The lesson plans rely on guided discussion to explore the concepts of sustainable living and ecological accounting but there are opportunities for students to share their ideas with others as to how one may reduce their footprint.
|Peer Teaching: Provides opportunities for students to actively present their knowledge and skills to peers and/or act as teachers and mentors.
|Case Studies||Very Good|
The core of the lesson is the activity in which students are assigned profiles of students in other countries and asked to calculate their character's ecological footprint using the online Personal Footprint Calculator. This helps students see in a vary concrete manner the relative impact others have on the planet and against which they can compare their impact.
|Case Studies: |
Relevant case studies are included. Case studies are thorough descriptions of real events from real situations that students use to explore concepts in an authentic context.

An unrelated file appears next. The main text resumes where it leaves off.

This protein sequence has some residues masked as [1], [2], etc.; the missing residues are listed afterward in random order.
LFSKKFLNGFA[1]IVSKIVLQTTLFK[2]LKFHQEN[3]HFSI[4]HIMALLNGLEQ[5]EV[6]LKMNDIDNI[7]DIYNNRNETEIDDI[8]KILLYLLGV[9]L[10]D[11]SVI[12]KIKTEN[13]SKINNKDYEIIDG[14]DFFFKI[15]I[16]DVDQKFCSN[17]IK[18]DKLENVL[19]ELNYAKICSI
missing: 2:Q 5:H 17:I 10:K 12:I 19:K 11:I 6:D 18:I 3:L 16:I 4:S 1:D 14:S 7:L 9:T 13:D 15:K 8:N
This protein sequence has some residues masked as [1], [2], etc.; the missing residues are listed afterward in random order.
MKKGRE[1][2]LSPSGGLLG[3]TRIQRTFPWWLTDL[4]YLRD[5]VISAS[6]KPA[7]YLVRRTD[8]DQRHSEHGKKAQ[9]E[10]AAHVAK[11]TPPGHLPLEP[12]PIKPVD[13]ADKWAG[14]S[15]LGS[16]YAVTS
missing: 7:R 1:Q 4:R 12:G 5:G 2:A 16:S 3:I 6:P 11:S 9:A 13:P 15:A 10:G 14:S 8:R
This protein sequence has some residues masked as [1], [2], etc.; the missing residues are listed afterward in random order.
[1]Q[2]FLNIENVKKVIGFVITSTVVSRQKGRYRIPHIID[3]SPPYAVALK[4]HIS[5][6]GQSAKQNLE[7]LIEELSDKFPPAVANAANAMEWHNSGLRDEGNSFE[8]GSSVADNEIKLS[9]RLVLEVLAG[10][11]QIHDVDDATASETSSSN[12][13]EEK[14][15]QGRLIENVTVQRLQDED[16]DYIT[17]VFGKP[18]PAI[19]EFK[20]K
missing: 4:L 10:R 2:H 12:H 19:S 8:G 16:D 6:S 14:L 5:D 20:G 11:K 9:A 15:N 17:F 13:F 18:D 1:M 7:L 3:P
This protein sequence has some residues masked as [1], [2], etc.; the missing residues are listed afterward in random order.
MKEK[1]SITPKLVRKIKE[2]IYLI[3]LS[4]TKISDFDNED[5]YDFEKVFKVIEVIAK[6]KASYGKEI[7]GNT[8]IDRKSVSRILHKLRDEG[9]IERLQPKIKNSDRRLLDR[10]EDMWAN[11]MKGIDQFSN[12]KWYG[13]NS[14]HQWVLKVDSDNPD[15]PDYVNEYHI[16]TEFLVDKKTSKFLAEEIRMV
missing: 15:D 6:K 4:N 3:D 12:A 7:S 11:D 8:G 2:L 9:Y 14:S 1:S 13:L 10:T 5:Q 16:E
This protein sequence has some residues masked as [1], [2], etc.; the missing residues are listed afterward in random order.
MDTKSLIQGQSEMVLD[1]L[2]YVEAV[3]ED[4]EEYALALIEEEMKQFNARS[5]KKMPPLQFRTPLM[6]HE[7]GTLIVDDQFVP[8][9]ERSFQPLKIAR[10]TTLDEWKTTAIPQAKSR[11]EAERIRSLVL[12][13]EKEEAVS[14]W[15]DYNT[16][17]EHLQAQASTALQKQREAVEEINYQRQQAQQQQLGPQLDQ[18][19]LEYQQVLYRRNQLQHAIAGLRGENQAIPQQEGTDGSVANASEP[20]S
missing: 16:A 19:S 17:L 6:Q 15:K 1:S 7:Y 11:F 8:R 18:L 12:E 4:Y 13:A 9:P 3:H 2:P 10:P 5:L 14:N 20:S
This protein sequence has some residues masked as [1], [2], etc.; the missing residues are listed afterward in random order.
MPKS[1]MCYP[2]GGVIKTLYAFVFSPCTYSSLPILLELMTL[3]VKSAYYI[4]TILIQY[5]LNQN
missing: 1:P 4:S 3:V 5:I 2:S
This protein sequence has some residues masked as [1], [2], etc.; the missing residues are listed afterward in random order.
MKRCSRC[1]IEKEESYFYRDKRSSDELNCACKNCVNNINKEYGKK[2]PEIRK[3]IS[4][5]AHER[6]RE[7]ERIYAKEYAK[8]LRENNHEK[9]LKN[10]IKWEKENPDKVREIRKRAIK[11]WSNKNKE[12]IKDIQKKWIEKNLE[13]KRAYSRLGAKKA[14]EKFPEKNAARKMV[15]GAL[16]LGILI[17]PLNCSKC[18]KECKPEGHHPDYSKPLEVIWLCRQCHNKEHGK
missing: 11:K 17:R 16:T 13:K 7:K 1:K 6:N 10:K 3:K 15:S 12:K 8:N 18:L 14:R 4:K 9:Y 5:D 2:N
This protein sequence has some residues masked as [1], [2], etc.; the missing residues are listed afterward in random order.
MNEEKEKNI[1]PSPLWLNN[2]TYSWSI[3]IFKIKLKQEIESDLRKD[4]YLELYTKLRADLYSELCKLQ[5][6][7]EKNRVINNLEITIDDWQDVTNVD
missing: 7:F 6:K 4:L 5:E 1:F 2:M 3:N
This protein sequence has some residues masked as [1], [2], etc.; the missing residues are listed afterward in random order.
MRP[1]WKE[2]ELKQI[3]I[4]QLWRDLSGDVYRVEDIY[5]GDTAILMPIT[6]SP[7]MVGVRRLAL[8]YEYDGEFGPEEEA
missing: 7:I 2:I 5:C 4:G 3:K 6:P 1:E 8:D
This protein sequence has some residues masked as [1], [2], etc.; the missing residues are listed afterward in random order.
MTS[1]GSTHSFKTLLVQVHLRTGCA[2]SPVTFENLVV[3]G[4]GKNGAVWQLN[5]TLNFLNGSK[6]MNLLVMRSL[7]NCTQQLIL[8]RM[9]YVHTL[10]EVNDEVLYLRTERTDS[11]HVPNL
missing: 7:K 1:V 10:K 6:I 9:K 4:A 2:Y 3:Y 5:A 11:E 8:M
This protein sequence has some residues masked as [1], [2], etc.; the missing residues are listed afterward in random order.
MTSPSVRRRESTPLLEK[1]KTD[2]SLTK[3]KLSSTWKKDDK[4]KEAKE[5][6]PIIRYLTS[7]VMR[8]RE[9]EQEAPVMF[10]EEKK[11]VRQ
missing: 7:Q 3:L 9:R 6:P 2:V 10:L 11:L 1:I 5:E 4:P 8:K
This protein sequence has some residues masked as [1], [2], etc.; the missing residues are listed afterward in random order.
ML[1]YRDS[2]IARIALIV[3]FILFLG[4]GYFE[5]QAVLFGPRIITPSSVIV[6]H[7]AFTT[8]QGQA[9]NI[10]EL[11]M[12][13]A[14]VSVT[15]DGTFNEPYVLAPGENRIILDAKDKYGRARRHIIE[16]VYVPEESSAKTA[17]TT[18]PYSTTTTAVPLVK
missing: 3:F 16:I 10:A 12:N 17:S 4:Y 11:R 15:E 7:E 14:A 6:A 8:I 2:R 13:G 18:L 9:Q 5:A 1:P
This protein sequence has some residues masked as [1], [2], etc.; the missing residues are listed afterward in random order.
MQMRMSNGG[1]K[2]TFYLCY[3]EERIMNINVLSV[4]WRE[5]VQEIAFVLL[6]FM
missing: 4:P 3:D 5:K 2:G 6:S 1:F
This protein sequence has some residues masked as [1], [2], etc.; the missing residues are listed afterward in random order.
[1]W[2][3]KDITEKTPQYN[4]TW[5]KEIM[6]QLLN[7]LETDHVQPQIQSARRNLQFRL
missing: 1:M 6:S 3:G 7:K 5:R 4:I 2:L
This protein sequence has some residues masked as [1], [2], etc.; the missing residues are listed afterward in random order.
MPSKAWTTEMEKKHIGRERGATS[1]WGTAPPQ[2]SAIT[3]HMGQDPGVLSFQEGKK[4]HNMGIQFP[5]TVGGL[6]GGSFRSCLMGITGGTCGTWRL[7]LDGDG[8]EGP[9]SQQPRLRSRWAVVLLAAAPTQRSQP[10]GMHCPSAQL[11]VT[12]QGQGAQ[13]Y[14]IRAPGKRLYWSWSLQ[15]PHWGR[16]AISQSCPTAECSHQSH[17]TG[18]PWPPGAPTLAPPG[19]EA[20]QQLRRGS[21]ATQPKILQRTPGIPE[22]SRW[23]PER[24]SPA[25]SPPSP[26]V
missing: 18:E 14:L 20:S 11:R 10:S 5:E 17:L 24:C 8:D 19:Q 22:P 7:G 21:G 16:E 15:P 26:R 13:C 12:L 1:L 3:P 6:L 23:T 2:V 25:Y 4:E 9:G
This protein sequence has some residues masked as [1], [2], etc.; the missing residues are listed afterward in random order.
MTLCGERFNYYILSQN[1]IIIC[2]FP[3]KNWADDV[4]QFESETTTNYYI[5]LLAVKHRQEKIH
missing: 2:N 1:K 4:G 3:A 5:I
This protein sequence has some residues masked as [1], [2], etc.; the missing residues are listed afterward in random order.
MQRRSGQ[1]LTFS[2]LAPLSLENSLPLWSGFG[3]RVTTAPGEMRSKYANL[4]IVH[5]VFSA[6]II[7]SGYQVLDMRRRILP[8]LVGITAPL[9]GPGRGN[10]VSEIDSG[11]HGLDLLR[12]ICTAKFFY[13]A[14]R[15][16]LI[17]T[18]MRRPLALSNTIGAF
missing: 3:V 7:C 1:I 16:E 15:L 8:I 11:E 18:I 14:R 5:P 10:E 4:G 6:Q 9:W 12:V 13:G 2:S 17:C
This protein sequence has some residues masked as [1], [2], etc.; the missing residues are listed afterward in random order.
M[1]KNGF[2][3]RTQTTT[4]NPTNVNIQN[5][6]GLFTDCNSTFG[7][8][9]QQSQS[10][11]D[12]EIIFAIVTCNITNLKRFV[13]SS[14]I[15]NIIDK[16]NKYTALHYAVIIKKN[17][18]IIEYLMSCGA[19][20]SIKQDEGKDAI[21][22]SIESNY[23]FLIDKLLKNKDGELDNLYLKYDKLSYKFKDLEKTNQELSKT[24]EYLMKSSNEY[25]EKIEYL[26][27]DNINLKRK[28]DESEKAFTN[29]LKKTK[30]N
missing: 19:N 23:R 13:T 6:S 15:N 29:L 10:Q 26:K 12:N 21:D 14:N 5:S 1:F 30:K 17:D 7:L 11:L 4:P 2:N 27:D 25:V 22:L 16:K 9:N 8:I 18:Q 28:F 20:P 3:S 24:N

|Locus of Control||Satisfactory|
Students are guided through a series of activities by the teacher but the segment of the lesson entitled Differentiation and Alternatives includes suggestions for individual students to undertake further investigation of certain topics.
|Locus of Control: Meaningful opportunities are provided for students to choose elements of program content, the medium in which they wish to work, and/or to go deeper into a chosen issue.|